It wasn’t long before I realized I had to figure out how to organize all the research our team was generating about our sad looking apartment building, number 1469. It was important to find a way to make it easier to categorize the research and I was worried about how long it would take before the novel’s first draft would appear on paper.
I had to write the entire book in long hand because it was the only way I could make the novel could come alive. It was a challenging process. First, I had to read the research over and over and it was a struggle to create the first chapter. It took a lot of thinking, writing, and constantly revisiting our research. I began by describing building 1469’s current physical state and then decided to describe what he looked like as a brand new building in 1900. His current physical condition was poor, except for his structural integrity.
As often as I could, I drove by Fred and waved to an empty building. For the first couple of months building 1469 had no name. But in a future blog, I’ll tell you an amazing story about how he was named and wondered if it was by chance or fate.
For a while I continued to use my small white one inch notebooks with the subject matter inserted in a plastic holder on the front of the notebooks. When they could no longer hold any more information I transferred the research into several large three to four inch notebooks. The building’s ownership was traced backwards from 2012 back to 1900 and then forward to 2015 when the book ends.
It was a priority to find a way to be able to find all the information immediately. I’m not good at looking at file folder labels, so I selected extra-large manila envelopes, twenty-seven of them, and filled each one of them with priceless knowledge from the past.
As the author of a first time historical novel, I was responsible for establishing The Orphan Building Research Team’s research goals and objectives. I did this by scheduling time alone, for planning the bi-weekly follow-up research questions we needed to answer. Then, it was important to coordinate our team research sessions. In-between these sessions, we planned field trips to various research sites and scheduled multiple interviews with individuals who grew up on the West Side of Buffalo, New York.
Time became a priority and a balancing act for all of us. When we were researching together, time evaporated right before our eyes. We would look up from our pile of research books and it would almost be time to leave and live our separate lives. Time was special and we knew that Fred was afraid that his story wouldn’t be told before evidence of his existence was gone.
I began the creative process slowly, yet gingerly, because the novel had to be truth-based first and foremost. Fred’s apartment building had to be described as accurately as possible from the time he was built in 1900 until a hundred and fifteen years later. It took time to read and reread our research using my hand written notes, while my characters waited on the sidelines to emerge on the page. Eventually, I also wrote the entire book in longhand, over and over, chapter by chapter.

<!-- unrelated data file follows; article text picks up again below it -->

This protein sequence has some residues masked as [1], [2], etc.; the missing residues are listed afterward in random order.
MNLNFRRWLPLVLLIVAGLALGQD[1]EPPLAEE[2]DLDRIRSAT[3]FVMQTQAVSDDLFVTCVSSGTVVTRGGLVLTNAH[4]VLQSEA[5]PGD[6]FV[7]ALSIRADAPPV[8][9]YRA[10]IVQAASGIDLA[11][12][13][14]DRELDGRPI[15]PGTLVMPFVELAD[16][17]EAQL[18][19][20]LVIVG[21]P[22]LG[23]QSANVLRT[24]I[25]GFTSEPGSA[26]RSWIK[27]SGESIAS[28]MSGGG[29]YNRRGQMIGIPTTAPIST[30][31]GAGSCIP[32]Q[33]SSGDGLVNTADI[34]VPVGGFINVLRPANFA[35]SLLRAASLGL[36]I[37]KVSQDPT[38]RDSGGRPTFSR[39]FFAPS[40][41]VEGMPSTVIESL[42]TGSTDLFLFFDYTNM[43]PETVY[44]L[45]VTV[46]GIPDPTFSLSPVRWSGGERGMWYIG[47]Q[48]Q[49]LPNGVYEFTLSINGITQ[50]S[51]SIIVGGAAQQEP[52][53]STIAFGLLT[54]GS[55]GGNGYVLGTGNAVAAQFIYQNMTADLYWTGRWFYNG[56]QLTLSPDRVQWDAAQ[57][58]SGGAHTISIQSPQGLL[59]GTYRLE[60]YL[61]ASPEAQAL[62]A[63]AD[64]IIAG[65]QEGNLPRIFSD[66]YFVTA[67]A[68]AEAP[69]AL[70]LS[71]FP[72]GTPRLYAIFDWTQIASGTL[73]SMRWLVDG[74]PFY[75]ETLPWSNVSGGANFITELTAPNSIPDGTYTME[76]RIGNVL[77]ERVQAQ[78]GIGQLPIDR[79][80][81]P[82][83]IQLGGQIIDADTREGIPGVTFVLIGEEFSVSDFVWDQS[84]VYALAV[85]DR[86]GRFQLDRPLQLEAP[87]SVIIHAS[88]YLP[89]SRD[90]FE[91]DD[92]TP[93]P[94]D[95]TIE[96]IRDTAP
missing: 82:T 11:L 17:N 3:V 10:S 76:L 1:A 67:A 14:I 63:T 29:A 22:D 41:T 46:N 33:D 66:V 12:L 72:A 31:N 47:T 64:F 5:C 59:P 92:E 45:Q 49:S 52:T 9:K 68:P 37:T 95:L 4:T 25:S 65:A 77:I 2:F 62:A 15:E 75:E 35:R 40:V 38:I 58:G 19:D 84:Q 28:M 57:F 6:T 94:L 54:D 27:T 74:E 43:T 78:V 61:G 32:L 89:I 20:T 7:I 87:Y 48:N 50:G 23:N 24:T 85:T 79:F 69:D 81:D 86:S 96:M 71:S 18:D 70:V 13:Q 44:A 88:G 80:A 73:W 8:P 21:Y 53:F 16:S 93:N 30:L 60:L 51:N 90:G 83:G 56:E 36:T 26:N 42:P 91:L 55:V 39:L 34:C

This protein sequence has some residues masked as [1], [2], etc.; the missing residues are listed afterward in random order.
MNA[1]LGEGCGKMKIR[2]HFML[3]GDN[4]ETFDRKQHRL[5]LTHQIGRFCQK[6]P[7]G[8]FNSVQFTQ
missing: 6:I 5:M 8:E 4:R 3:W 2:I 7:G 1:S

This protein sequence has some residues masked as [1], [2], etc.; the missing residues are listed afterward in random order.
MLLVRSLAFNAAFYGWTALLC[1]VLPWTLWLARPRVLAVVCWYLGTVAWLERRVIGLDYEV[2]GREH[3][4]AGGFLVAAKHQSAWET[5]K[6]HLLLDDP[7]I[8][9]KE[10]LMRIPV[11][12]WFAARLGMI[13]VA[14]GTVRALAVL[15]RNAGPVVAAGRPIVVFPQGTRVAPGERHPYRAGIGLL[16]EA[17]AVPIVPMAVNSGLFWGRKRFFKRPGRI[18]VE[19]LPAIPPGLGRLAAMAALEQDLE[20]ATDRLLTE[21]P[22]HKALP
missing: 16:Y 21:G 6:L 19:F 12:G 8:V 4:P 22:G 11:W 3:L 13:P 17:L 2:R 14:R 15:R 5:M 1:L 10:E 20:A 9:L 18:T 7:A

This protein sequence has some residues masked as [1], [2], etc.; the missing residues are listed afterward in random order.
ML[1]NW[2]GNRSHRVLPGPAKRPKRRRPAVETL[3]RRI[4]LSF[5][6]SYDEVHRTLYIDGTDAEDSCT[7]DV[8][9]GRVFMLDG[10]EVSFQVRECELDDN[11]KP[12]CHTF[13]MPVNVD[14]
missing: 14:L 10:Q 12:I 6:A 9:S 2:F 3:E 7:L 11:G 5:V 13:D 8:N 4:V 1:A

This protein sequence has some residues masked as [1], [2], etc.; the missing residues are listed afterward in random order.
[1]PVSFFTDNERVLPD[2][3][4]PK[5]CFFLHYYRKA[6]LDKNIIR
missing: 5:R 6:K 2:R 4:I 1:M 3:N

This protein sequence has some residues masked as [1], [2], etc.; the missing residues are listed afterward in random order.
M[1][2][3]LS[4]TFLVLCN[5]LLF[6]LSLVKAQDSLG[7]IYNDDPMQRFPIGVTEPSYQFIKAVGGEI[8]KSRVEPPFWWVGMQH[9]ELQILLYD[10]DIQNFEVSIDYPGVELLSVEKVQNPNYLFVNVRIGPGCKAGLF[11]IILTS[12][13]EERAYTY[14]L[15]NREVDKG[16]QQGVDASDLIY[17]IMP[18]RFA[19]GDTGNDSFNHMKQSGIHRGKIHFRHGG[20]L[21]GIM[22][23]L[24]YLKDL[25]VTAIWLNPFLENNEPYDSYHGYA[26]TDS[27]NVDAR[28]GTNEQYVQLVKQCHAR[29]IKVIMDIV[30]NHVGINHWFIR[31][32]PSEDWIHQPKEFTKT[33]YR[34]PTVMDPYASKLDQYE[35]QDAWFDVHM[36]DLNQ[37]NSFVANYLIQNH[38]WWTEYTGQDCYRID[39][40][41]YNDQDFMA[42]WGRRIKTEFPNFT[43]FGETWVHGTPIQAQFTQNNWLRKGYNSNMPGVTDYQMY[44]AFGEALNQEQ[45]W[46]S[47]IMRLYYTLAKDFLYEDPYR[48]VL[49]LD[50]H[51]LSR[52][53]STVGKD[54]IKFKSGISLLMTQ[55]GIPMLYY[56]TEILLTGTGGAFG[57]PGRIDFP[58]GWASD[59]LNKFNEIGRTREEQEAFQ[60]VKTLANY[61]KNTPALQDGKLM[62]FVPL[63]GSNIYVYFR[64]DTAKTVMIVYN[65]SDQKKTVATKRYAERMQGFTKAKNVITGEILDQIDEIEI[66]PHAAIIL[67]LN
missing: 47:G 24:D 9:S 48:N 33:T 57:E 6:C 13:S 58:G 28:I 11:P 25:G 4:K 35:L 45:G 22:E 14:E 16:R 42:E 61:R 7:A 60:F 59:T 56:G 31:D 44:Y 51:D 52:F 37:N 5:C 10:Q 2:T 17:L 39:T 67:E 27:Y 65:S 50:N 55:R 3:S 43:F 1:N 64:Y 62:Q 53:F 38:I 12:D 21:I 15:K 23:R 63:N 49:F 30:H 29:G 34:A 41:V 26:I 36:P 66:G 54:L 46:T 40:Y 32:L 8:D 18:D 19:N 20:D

After letting my pages marinate while I worked on a new chapter, I would go back, revise and rewrite the previous one again, hoping the three major fingers on my right hand would survive until the project typist could type the entire novel. Each chapter was revised again at least two or more additional times.
Time was both a friend and a challenge. Time is a perfect writer’s companion.
It happened in 2012, six years after I first heard the plea of a desperate-looking empty apartment building located on the West Side of Buffalo New York. With no previous experience doing historical research, I knew it was going to be a “learn as you go” experience, but I couldn’t wait to get started!
I knew I needed to form a small research team of like-minded, “wannabe” researchers who loved the challenge of learning new skills, and I selected two special friends who were both enthusiastic about my project. We became a close team of three, determined to find out about the meaning of building #1469’s plea. It took six years to begin this adventure, going back in time to 1900 and then slowly moving toward 2015. Before I could officially start work on this particular project though, I had to complete my second nonfiction job search book while working full time, as it was already in the works. Luckily, I was able to have two sabbaticals to work on that book, which was completed in 2012.
I prepared for this new research project by reading, reviewing, and then re-reading historical research books, in preparation for an adventure into the past. My other researchers, Pat and Janet, were willing to take a small hourly wage and to be paid twenty hours of work at a time. We mainly researched together bi-weekly and on our own. Stepping into the unknown was incredibly exciting!
…to be continued!
I’m excited to begin a blog based on six years of experience working on my first historical fiction novel titled FRED: Buffalo’s Building of Dreams! I couldn’t have accomplished this adventure into the past without the help from my Orphan Building Research Team, Fred’s Friends, an excellent typist, a great pre-publication editor, and a creative designer/branding coach who turned the material into an informative user-friendly author website.
I’m looking forward to sharing my insights and knowledge about writing a novel and what I’ve learned along the way. This website reflects FRED’s survival spirit and my goal of finding the perfect literary agent and publisher who will believe in this project, as much as I do!